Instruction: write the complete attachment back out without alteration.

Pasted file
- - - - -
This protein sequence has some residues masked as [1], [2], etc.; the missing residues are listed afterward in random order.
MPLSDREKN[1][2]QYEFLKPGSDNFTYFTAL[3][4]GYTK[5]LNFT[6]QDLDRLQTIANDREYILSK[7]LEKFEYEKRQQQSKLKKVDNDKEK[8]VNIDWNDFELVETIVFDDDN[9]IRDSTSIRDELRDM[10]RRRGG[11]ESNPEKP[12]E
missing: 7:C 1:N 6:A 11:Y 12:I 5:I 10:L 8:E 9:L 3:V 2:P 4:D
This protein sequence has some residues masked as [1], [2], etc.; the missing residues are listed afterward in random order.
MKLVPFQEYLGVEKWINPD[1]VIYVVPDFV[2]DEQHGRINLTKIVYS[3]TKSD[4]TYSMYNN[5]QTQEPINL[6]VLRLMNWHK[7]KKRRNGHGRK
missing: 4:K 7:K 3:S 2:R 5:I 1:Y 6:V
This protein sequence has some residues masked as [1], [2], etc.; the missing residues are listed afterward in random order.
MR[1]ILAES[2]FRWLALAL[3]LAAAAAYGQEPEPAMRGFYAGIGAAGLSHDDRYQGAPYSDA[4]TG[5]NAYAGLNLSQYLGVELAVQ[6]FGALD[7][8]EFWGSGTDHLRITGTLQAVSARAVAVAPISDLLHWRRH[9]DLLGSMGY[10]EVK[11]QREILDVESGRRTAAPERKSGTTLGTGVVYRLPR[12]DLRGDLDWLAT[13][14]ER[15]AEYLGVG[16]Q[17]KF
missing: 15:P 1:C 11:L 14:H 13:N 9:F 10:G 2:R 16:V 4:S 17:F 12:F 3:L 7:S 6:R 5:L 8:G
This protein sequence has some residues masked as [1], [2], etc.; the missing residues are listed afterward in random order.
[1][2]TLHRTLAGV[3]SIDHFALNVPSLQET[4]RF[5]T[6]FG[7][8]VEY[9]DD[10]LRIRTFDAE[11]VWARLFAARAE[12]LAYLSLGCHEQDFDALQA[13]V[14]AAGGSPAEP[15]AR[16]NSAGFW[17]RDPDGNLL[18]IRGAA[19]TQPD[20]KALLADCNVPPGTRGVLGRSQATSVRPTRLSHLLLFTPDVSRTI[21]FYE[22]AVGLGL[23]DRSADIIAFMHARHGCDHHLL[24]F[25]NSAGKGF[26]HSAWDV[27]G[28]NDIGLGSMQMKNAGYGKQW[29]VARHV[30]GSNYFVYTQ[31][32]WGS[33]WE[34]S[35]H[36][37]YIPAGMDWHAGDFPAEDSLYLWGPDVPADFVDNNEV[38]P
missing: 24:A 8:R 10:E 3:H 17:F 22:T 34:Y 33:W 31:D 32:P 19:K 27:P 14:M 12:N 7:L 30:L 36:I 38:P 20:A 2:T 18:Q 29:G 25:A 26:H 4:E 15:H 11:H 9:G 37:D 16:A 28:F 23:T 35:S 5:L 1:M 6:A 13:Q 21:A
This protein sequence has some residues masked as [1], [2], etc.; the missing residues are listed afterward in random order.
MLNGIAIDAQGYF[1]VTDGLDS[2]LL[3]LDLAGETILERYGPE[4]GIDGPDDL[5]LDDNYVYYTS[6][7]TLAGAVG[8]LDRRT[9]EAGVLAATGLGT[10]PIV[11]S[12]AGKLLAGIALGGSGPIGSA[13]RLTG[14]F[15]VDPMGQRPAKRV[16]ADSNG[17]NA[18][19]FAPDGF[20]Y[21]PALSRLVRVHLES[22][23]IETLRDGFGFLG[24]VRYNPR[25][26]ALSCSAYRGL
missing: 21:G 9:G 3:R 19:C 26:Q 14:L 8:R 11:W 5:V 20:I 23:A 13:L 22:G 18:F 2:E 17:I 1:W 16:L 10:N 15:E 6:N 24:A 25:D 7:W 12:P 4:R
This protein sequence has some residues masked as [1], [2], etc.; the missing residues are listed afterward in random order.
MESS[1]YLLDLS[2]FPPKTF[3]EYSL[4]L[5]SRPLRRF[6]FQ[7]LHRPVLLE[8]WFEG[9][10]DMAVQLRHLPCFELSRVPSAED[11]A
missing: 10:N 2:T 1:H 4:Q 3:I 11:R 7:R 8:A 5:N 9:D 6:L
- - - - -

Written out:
This protein sequence has some residues masked as [1], [2], etc.; the missing residues are listed afterward in random order.
MPLSDREKN[1][2]QYEFLKPGSDNFTYFTAL[3][4]GYTK[5]LNFT[6]QDLDRLQTIANDREYILSK[7]LEKFEYEKRQQQSKLKKVDNDKEK[8]VNIDWNDFELVETIVFDDDN[9]IRDSTSIRDELRDM[10]RRRGG[11]ESNPEKP[12]E
missing: 7:C 1:N 6:A 11:Y 12:I 5:I 10:L 8:E 9:L 3:V 2:P 4:D
This protein sequence has some residues masked as [1], [2], etc.; the missing residues are listed afterward in random order.
MKLVPFQEYLGVEKWINPD[1]VIYVVPDFV[2]DEQHGRINLTKIVYS[3]TKSD[4]TYSMYNN[5]QTQEPINL[6]VLRLMNWHK[7]KKRRNGHGRK
missing: 4:K 7:K 3:S 2:R 5:I 1:Y 6:V
This protein sequence has some residues masked as [1], [2], etc.; the missing residues are listed afterward in random order.
MR[1]ILAES[2]FRWLALAL[3]LAAAAAYGQEPEPAMRGFYAGIGAAGLSHDDRYQGAPYSDA[4]TG[5]NAYAGLNLSQYLGVELAVQ[6]FGALD[7][8]EFWGSGTDHLRITGTLQAVSARAVAVAPISDLLHWRRH[9]DLLGSMGY[10]EVK[11]QREILDVESGRRTAAPERKSGTTLGTGVVYRLPR[12]DLRGDLDWLAT[13][14]ER[15]AEYLGVG[16]Q[17]KF
missing: 15:P 1:C 11:L 14:H 13:N 9:F 10:G 2:R 16:V 4:S 17:F 12:F 3:L 7:S 6:R 5:L 8:G
This protein sequence has some residues masked as [1], [2], etc.; the missing residues are listed afterward in random order.
[1][2]TLHRTLAGV[3]SIDHFALNVPSLQET[4]RF[5]T[6]FG[7][8]VEY[9]DD[10]LRIRTFDAE[11]VWARLFAARAE[12]LAYLSLGCHEQDFDALQA[13]V[14]AAGGSPAEP[15]AR[16]NSAGFW[17]RDPDGNLL[18]IRGAA[19]TQPD[20]KALLADCNVPPGTRGVLGRSQATSVRPTRLSHLLLFTPDVSRTI[21]FYE[22]AVGLGL[23]DRSADIIAFMHARHGCDHHLL[24]F[25]NSAGKGF[26]HSAWDV[27]G[28]NDIGLGSMQMKNAGYGKQW[29]VARHV[30]GSNYFVYTQ[31][32]WGS[33]WE[34]S[35]H[36][37]YIPAGMDWHAGDFPAEDSLYLWGPDVPADFVDNNEV[38]P
missing: 24:A 8:R 10:E 3:H 17:F 22:T 34:Y 33:W 31:D 32:P 19:K 27:P 14:M 12:N 7:L 30:L 36:I 38:P 20:A 2:T 18:Q 29:G 25:A 26:H 4:E 15:H 11:H 9:G 37:D 16:A 28:F 23:T 35:S 5:L 1:M 6:A 13:Q 21:A
This protein sequence has some residues masked as [1], [2], etc.; the missing residues are listed afterward in random order.
MLNGIAIDAQGYF[1]VTDGLDS[2]LL[3]LDLAGETILERYGPE[4]GIDGPDDL[5]LDDNYVYYTS[6][7]TLAGAVG[8]LDRRT[9]EAGVLAATGLGT[10]PIV[11]S[12]AGKLLAGIALGGSGPIGSA[13]RLTG[14]F[15]VDPMGQRPAKRV[16]ADSNG[17]NA[18][19]FAPDGF[20]Y[21]PALSRLVRVHLES[22][23]IETLRDGFGFLG[24]VRYNPR[25][26]ALSCSAYRGL
missing: 21:G 9:G 3:R 19:C 26:Q 14:L 8:R 11:W 5:V 20:I 23:A 13:L 22:G 18:F 2:E 17:I 1:W 16:L 10:N 15:E 6:N 24:A 25:D 7:W 12:P 4:R
This protein sequence has some residues masked as [1], [2], etc.; the missing residues are listed afterward in random order.
MESS[1]YLLDLS[2]FPPKTF[3]EYSL[4]L[5]SRPLRRF[6]FQ[7]LHRPVLLE[8]WFEG[9][10]DMAVQLRHLPCFELSRVPSAED[11]A
missing: 10:N 2:T 1:H 4:Q 3:I 11:R 7:R 8:A 5:N 9:D 6:L